Stevens-Johnson syndrome represents an adverse skin reaction to certain drugs. It is rare, probably accounting for less than 1% of skin reactions from drugs. It is a blistering abnormality. It is similar to Erythema multiforme, but is usually more severe. It is also similar to Toxic epidermal necrolysis, but usually not as severe as this disease. Less than ten percent of the surface of the body is usually affected. It often produces red-purple lesions of the skin and mucus membranes.
Causes of Stevens-johnson Syndrome
This disorder is often seen in response to drug reactions. The exact cause is somewhat uncertain.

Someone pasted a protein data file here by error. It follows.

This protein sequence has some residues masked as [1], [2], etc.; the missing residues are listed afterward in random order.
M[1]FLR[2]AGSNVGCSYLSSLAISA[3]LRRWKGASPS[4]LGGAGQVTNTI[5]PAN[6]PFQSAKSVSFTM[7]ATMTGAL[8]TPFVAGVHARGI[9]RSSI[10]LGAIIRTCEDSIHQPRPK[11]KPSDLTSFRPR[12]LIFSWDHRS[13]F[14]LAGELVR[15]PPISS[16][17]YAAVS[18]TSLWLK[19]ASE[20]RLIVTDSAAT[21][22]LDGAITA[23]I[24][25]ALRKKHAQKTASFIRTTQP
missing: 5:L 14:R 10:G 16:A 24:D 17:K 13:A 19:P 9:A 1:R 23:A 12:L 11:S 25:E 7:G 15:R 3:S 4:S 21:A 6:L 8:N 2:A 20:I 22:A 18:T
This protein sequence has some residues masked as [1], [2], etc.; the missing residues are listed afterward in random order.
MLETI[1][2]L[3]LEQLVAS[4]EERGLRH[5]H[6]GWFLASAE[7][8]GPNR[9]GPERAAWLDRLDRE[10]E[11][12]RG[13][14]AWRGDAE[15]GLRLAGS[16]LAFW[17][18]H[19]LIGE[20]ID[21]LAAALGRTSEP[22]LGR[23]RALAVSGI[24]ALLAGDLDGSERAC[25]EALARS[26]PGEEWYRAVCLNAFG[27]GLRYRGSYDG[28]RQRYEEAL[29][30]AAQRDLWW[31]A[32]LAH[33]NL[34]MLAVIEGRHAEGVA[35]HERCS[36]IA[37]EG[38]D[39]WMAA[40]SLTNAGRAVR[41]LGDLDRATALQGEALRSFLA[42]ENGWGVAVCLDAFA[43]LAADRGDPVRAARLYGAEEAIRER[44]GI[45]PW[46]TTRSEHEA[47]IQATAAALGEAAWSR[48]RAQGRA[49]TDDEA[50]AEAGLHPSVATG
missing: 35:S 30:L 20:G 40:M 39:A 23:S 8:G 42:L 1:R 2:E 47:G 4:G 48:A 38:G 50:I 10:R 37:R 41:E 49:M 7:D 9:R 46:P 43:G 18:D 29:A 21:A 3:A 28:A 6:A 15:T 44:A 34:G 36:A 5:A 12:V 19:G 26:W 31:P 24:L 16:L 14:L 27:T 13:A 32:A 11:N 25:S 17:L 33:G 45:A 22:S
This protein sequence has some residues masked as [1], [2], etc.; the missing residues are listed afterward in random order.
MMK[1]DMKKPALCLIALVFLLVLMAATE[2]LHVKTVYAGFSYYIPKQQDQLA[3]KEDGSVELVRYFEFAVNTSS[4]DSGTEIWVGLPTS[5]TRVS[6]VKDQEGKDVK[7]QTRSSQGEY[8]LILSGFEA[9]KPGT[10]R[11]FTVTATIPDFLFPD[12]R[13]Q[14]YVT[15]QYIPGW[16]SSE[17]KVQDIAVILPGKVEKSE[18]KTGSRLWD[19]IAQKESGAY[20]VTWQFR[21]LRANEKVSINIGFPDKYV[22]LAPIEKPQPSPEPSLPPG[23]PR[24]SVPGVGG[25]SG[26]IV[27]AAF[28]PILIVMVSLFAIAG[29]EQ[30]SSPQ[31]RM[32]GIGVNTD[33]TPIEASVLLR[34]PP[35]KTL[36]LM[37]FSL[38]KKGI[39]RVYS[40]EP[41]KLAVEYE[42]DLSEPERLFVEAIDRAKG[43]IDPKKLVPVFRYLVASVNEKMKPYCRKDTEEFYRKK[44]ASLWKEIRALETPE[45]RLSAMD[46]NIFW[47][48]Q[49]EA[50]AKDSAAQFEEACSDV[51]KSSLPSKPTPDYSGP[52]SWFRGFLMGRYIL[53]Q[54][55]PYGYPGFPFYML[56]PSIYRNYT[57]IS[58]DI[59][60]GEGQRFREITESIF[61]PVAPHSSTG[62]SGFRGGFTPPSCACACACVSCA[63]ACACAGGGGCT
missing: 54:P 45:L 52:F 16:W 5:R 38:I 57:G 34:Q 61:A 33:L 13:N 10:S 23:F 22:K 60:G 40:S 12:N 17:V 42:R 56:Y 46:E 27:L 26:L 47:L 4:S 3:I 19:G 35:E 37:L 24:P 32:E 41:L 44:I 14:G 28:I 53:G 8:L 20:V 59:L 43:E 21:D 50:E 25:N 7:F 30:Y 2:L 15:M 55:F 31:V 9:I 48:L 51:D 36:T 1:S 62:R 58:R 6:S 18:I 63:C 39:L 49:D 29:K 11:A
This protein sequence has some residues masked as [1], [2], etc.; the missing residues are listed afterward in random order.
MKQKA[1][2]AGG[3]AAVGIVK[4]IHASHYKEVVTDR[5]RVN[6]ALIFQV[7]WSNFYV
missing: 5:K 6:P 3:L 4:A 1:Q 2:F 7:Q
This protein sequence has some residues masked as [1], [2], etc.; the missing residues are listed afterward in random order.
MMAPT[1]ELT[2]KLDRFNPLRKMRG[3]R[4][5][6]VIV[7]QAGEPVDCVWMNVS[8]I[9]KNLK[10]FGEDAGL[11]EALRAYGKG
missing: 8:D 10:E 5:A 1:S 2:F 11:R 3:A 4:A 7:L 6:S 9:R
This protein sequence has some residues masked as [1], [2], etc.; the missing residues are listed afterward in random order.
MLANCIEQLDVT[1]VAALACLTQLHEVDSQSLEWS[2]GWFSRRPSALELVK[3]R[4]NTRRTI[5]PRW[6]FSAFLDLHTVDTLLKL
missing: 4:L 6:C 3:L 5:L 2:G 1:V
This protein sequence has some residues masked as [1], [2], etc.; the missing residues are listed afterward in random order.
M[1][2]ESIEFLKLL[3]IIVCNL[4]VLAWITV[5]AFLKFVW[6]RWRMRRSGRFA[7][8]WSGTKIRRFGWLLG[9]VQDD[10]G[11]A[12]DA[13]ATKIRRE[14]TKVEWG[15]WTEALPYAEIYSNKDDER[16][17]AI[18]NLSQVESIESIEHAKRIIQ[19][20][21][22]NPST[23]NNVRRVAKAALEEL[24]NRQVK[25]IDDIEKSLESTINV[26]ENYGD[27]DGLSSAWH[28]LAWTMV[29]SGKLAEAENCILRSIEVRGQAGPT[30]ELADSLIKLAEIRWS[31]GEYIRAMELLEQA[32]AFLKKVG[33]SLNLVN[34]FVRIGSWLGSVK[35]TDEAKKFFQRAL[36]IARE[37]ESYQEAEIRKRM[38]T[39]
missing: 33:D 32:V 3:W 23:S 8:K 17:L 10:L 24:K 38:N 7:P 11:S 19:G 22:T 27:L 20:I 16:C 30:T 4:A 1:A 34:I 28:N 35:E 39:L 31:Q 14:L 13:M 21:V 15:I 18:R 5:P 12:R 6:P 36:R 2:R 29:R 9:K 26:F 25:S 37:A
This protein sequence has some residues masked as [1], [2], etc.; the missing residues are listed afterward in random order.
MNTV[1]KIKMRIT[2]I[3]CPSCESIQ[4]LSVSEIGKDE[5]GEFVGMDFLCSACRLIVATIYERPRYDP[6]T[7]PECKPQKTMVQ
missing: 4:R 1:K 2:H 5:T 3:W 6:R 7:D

Signs and Symptoms of Stevens-johnson Syndrome
Red-purple lesions develop diffusely on the body, mouth, anus, genitals, GI tract and skin. They usually do not involve more than 10% of the total body surface area. Commonly, fever and generalized weakness occur.
Find more information
Medical Content Last Updated on 07/12/2008
The information contained on this site is for the sole purpose of
being informative. This information is not and should not be used or relied upon as medical
advice. Always seek the advice of your physician, nurse
Or other qualified health care provider before you undergo any treatment or
for answers to any questions you may have regarding a medical condition.
If you believe you have a medical emergency, please discontinue use
of MyElectronicMD and call 911 now.
Nothing contained on or provided through the service is intended to be or is
to be used for medical diagnosis or treatment.
Your use of this site is subject to certain terms and conditions.